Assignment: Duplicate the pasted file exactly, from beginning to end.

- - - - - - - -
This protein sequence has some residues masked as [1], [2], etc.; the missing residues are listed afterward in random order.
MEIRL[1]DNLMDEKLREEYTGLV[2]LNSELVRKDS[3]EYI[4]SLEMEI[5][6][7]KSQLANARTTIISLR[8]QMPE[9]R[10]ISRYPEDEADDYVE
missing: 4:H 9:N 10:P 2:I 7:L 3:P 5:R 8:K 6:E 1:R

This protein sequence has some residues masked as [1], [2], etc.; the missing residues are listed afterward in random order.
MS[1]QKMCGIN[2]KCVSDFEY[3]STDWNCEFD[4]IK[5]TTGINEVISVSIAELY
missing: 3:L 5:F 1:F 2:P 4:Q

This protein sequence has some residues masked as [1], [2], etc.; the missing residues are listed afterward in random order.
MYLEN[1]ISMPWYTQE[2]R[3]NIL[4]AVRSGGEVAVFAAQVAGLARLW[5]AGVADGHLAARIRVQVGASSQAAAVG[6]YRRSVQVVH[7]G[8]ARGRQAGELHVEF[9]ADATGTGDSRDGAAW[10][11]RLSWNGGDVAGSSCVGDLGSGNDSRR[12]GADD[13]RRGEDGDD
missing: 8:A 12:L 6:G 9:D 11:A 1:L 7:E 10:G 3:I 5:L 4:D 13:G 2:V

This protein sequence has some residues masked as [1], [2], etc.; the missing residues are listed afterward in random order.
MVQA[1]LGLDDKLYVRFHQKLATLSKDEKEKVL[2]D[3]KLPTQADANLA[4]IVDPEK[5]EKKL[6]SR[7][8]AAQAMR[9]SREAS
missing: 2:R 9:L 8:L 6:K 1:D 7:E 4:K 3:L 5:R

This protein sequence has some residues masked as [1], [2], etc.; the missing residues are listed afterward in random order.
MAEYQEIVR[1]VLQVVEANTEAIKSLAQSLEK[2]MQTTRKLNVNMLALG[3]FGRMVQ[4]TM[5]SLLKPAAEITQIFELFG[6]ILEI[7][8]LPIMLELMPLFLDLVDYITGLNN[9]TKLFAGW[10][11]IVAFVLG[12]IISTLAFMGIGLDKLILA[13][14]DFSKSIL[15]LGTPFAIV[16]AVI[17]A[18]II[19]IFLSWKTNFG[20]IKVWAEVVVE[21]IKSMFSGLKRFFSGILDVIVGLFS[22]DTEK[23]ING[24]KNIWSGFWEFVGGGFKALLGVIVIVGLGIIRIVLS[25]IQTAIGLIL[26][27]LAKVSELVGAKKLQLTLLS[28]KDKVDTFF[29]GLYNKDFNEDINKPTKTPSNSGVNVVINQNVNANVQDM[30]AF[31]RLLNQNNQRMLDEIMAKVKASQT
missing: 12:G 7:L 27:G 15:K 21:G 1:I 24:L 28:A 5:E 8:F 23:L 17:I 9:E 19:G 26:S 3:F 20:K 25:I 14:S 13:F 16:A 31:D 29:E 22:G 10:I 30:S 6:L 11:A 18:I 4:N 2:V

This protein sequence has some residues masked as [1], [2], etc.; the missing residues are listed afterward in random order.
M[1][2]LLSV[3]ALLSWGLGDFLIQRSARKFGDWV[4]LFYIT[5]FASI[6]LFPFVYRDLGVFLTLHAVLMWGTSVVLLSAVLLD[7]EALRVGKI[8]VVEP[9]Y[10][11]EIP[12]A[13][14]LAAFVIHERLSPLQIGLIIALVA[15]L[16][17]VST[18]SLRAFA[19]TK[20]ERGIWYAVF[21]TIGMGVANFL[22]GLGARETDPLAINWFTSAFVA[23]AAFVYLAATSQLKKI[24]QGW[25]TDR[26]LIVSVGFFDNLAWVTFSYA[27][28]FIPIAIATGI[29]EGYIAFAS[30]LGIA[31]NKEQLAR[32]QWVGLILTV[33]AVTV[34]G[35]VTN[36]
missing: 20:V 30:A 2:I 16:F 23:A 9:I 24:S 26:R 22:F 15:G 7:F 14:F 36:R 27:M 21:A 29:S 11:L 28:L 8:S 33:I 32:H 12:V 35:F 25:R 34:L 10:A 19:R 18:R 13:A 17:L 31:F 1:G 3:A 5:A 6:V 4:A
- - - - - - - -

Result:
This protein sequence has some residues masked as [1], [2], etc.; the missing residues are listed afterward in random order.
MEIRL[1]DNLMDEKLREEYTGLV[2]LNSELVRKDS[3]EYI[4]SLEMEI[5][6][7]KSQLANARTTIISLR[8]QMPE[9]R[10]ISRYPEDEADDYVE
missing: 4:H 9:N 10:P 2:I 7:L 3:P 5:R 8:K 6:E 1:R

This protein sequence has some residues masked as [1], [2], etc.; the missing residues are listed afterward in random order.
MS[1]QKMCGIN[2]KCVSDFEY[3]STDWNCEFD[4]IK[5]TTGINEVISVSIAELY
missing: 3:L 5:F 1:F 2:P 4:Q

This protein sequence has some residues masked as [1], [2], etc.; the missing residues are listed afterward in random order.
MYLEN[1]ISMPWYTQE[2]R[3]NIL[4]AVRSGGEVAVFAAQVAGLARLW[5]AGVADGHLAARIRVQVGASSQAAAVG[6]YRRSVQVVH[7]G[8]ARGRQAGELHVEF[9]ADATGTGDSRDGAAW[10][11]RLSWNGGDVAGSSCVGDLGSGNDSRR[12]GADD[13]RRGEDGDD
missing: 8:A 12:L 6:G 9:D 11:A 1:L 7:E 10:G 3:I 5:L 4:D 13:G 2:V

This protein sequence has some residues masked as [1], [2], etc.; the missing residues are listed afterward in random order.
MVQA[1]LGLDDKLYVRFHQKLATLSKDEKEKVL[2]D[3]KLPTQADANLA[4]IVDPEK[5]EKKL[6]SR[7][8]AAQAMR[9]SREAS
missing: 2:R 9:L 8:L 6:K 1:D 7:E 4:K 3:L 5:R

This protein sequence has some residues masked as [1], [2], etc.; the missing residues are listed afterward in random order.
MAEYQEIVR[1]VLQVVEANTEAIKSLAQSLEK[2]MQTTRKLNVNMLALG[3]FGRMVQ[4]TM[5]SLLKPAAEITQIFELFG[6]ILEI[7][8]LPIMLELMPLFLDLVDYITGLNN[9]TKLFAGW[10][11]IVAFVLG[12]IISTLAFMGIGLDKLILA[13][14]DFSKSIL[15]LGTPFAIV[16]AVI[17]A[18]II[19]IFLSWKTNFG[20]IKVWAEVVVE[21]IKSMFSGLKRFFSGILDVIVGLFS[22]DTEK[23]ING[24]KNIWSGFWEFVGGGFKALLGVIVIVGLGIIRIVLS[25]IQTAIGLIL[26][27]LAKVSELVGAKKLQLTLLS[28]KDKVDTFF[29]GLYNKDFNEDINKPTKTPSNSGVNVVINQNVNANVQDM[30]AF[31]RLLNQNNQRMLDEIMAKVKASQT
missing: 12:G 7:L 27:G 15:K 21:G 1:I 24:L 28:A 5:E 8:F 23:L 17:I 9:E 19:G 26:S 3:F 20:K 25:I 14:S 13:F 16:A 31:D 29:E 22:G 10:I 30:S 6:L 11:A 18:I 4:N 2:V

This protein sequence has some residues masked as [1], [2], etc.; the missing residues are listed afterward in random order.
M[1][2]LLSV[3]ALLSWGLGDFLIQRSARKFGDWV[4]LFYIT[5]FASI[6]LFPFVYRDLGVFLTLHAVLMWGTSVVLLSAVLLD[7]EALRVGKI[8]VVEP[9]Y[10][11]EIP[12]A[13][14]LAAFVIHERLSPLQIGLIIALVA[15]L[16][17]VST[18]SLRAFA[19]TK[20]ERGIWYAVF[21]TIGMGVANFL[22]GLGARETDPLAINWFTSAFVA[23]AAFVYLAATSQLKKI[24]QGW[25]TDR[26]LIVSVGFFDNLAWVTFSYA[27][28]FIPIAIATGI[29]EGYIAFAS[30]LGIA[31]NKEQLAR[32]QWVGLILTV[33]AVTV[34]G[35]VTN[36]
missing: 20:V 30:A 2:I 16:F 23:A 9:I 24:S 26:R 22:F 15:G 7:F 14:F 36:R 27:M 21:A 29:S 11:L 28:L 8:S 33:I 32:H 12:V 35:F 25:R 34:L 10:A 19:R 18:R 13:A 17:L 31:F 1:G 3:A 5:A 6:V 4:A